14 November 2010 (Sunday) - Remembrance Day

I woke up feeling somewhat under the weather today. I know I shouldn’t drink to excess. But I do. That’s the kind of guy I am. Perhaps (in future) I might lay off the port somewhat?

Today was (in a very small way) one of life’s milestones: over time I’ve developed something of a routine to my life. Certain annual events are great fun and so I make a point of putting them into my calendar – kite festivals and beer festivals spring to mind. And from October to November it’s the bonfire season. I love the torchlight parades and fireworks. And I especially like the bit where we get to meet up with friends and family who we rarely see because we all live so far apart. And now with Rye Bonfire Parade but a happy memory and my hangover fading, this year’s bonfire season is over.

I rather wasted the day today – we had vague plans to go for a walk round the Brabourne estate and look for deer. But the rain didn’t stop, and so I alternated between sleeping in front of the telly and sleeping in front of playing NeverWinter Nights.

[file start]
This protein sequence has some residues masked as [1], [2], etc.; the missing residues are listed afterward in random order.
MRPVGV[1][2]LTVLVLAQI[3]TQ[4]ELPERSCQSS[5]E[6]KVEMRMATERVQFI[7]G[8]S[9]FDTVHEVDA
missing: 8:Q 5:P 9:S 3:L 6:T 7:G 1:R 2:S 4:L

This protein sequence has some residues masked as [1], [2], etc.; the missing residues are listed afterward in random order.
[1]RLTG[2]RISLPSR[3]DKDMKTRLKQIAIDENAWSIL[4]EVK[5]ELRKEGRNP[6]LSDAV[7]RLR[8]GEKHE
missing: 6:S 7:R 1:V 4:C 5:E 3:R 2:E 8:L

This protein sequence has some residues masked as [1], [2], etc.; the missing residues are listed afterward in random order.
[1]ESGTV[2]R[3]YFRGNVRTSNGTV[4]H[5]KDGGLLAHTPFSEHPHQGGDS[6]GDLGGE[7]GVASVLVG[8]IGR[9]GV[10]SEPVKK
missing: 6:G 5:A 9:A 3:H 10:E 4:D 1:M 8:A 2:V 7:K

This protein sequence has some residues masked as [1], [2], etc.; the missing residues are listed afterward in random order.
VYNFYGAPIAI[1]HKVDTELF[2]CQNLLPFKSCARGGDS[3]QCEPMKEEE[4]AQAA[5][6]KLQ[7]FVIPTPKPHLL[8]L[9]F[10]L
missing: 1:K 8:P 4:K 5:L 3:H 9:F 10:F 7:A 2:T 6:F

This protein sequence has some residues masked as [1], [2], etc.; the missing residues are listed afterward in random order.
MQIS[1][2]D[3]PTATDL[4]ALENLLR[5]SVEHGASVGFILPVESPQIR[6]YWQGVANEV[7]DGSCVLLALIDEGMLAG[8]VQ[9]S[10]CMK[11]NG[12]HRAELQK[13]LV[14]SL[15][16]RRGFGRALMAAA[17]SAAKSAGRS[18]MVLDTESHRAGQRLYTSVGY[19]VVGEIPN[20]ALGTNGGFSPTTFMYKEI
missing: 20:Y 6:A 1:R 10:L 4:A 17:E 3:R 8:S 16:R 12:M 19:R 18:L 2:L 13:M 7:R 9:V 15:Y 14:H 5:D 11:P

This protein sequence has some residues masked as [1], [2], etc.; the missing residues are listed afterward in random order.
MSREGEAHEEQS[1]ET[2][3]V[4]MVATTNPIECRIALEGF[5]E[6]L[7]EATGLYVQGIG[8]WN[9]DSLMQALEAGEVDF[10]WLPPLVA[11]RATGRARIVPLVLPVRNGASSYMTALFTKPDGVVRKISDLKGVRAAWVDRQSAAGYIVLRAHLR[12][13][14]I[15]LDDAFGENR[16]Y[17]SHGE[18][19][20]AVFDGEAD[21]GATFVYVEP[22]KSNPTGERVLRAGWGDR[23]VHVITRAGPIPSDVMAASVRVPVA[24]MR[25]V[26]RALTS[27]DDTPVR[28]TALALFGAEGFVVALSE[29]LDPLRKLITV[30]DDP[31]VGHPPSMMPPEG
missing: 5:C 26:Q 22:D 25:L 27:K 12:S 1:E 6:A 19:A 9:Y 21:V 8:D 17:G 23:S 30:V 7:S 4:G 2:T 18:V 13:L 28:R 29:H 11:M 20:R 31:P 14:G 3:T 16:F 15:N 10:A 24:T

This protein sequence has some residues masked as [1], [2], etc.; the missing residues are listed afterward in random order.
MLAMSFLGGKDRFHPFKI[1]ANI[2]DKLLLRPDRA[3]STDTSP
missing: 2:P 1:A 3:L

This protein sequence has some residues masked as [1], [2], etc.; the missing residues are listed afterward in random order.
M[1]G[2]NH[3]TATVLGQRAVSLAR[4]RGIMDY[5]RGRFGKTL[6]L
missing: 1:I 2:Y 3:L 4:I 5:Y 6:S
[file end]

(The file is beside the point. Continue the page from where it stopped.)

In previous years after the Rye Bonfire Parade I have dragged my carcass (and my hangover) to the Gardens of Remembrance to be with the cubs and scouts for the Remembrance service.
When I have been to remembrance services in the past there has been representation from pretty much the entire town. Wreaths were laid by all armed forces, scouting, guides, all three cadet forces, St John's, the council, the police, fire brigade, ambulance brigade, chamber of commerce, rotary club... anyone who wanted to take part would seem to be welcome. Whilst standing there shivering I would look at all the old servicemen with their medals. We would remember those who weren’t there. And I would reflect on the fact that I’ve never been in the armed forces. It’s because of what the old soldiers did in the past that I have never had to be.

Or that is I would try to reflect. But I never felt comfortable at those services. Whilst I am in no way whatsoever undermining the idea of remembrance services, it annoys me that they have been hijacked by organised religion; specifically the Christian Church. Am I alone in seeing the Church as being hypocritical here?
I can’t (in all conscience) go to a service in which I (and everyone else) intend to remember the sacrifices of heroes, but instead we are forced to put up with a vicar contradicting himself whilst spouting religious gibbering. Gibbering to which (quite frankly) the vast majority of the audience are not listening and do not believe.

Why can’t the local remembrance service be lead by the Mayor or by some other local dignitary? Or better still a retired soldier who knows what he’s talking about?

1 comment:

  1. Up the road in Norwich the Fire Brigade had secular services (http://www.bbc.co.uk/news/uk-england-norfolk-11733374). This article does give the full outrage that appeared in some of the TV interviews. Frankly I have to agree with you and Norfolk's Chief Fire Officer we can remember the fallen without organised religion.